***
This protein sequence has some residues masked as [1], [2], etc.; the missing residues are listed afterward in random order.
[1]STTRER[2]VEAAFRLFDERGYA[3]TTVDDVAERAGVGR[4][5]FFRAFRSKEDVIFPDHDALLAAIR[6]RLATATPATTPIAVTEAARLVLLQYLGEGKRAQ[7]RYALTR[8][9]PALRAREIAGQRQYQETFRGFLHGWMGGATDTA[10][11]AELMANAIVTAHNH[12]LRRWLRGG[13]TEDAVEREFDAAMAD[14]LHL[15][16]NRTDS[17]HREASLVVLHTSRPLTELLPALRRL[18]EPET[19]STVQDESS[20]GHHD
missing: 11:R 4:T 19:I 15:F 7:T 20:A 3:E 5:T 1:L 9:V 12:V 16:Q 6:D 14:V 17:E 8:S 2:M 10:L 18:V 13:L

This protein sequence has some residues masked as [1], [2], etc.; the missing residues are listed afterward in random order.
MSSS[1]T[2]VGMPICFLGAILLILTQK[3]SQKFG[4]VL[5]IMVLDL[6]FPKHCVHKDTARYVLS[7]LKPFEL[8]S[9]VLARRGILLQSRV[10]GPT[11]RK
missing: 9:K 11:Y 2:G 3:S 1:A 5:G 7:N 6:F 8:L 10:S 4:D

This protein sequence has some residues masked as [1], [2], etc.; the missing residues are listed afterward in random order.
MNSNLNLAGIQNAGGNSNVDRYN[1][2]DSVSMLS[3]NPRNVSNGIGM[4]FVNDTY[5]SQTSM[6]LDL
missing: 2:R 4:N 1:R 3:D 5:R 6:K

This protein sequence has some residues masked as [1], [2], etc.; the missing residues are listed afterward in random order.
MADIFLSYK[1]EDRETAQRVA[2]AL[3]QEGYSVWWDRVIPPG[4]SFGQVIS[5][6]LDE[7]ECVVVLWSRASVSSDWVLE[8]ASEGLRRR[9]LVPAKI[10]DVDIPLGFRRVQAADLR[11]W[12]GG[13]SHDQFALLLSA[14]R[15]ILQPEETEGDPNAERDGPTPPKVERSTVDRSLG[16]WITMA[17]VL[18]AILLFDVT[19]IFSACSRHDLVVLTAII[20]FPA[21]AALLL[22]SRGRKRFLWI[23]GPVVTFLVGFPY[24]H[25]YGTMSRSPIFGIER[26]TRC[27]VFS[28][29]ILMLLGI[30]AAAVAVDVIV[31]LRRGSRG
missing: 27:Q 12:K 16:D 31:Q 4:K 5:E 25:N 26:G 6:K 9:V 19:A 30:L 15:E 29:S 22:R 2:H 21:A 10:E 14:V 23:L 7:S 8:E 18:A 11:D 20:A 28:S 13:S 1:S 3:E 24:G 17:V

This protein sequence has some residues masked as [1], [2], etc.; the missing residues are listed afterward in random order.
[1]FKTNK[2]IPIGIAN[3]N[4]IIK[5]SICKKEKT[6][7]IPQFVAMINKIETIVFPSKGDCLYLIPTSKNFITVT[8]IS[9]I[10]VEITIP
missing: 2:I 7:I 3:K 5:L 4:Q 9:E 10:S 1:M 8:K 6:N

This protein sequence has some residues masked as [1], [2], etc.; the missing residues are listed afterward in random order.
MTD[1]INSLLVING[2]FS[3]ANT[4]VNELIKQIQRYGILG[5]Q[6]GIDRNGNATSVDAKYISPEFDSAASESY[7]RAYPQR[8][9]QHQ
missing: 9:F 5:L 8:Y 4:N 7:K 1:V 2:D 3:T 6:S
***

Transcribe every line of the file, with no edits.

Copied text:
This protein sequence has some residues masked as [1], [2], etc.; the missing residues are listed afterward in random order.
[1]STTRER[2]VEAAFRLFDERGYA[3]TTVDDVAERAGVGR[4][5]FFRAFRSKEDVIFPDHDALLAAIR[6]RLATATPATTPIAVTEAARLVLLQYLGEGKRAQ[7]RYALTR[8][9]PALRAREIAGQRQYQETFRGFLHGWMGGATDTA[10][11]AELMANAIVTAHNH[12]LRRWLRGG[13]TEDAVEREFDAAMAD[14]LHL[15][16]NRTDS[17]HREASLVVLHTSRPLTELLPALRRL[18]EPET[19]STVQDESS[20]GHHD
missing: 11:R 4:T 19:I 15:F 7:T 20:A 3:E 5:T 1:L 9:V 12:V 16:Q 6:D 14:V 17:E 8:S 2:M 10:L 18:V 13:L

This protein sequence has some residues masked as [1], [2], etc.; the missing residues are listed afterward in random order.
MSSS[1]T[2]VGMPICFLGAILLILTQK[3]SQKFG[4]VL[5]IMVLDL[6]FPKHCVHKDTARYVLS[7]LKPFEL[8]S[9]VLARRGILLQSRV[10]GPT[11]RK
missing: 9:K 11:Y 2:G 3:S 1:A 5:G 7:N 6:F 8:L 10:S 4:D

This protein sequence has some residues masked as [1], [2], etc.; the missing residues are listed afterward in random order.
MNSNLNLAGIQNAGGNSNVDRYN[1][2]DSVSMLS[3]NPRNVSNGIGM[4]FVNDTY[5]SQTSM[6]LDL
missing: 2:R 4:N 1:R 3:D 5:R 6:K

This protein sequence has some residues masked as [1], [2], etc.; the missing residues are listed afterward in random order.
MADIFLSYK[1]EDRETAQRVA[2]AL[3]QEGYSVWWDRVIPPG[4]SFGQVIS[5][6]LDE[7]ECVVVLWSRASVSSDWVLE[8]ASEGLRRR[9]LVPAKI[10]DVDIPLGFRRVQAADLR[11]W[12]GG[13]SHDQFALLLSA[14]R[15]ILQPEETEGDPNAERDGPTPPKVERSTVDRSLG[16]WITMA[17]VL[18]AILLFDVT[19]IFSACSRHDLVVLTAII[20]FPA[21]AALLL[22]SRGRKRFLWI[23]GPVVTFLVGFPY[24]H[25]YGTMSRSPIFGIER[26]TRC[27]VFS[28][29]ILMLLGI[30]AAAVAVDVIV[31]LRRGSRG
missing: 27:Q 12:K 16:D 31:Q 4:K 5:E 25:N 26:G 6:K 9:V 19:A 30:L 15:E 29:S 22:R 2:H 21:A 10:E 14:V 23:L 7:S 8:E 18:A 11:D 20:A 28:S 13:S 1:S 3:E 24:G 17:V

This protein sequence has some residues masked as [1], [2], etc.; the missing residues are listed afterward in random order.
[1]FKTNK[2]IPIGIAN[3]N[4]IIK[5]SICKKEKT[6][7]IPQFVAMINKIETIVFPSKGDCLYLIPTSKNFITVT[8]IS[9]I[10]VEITIP
missing: 2:I 7:I 3:K 5:L 4:Q 9:E 10:S 1:M 8:K 6:N

This protein sequence has some residues masked as [1], [2], etc.; the missing residues are listed afterward in random order.
MTD[1]INSLLVING[2]FS[3]ANT[4]VNELIKQIQRYGILG[5]Q[6]GIDRNGNATSVDAKYISPEFDSAASESY[7]RAYPQR[8][9]QHQ
missing: 9:F 5:L 8:Y 4:N 7:K 1:V 2:D 3:T 6:S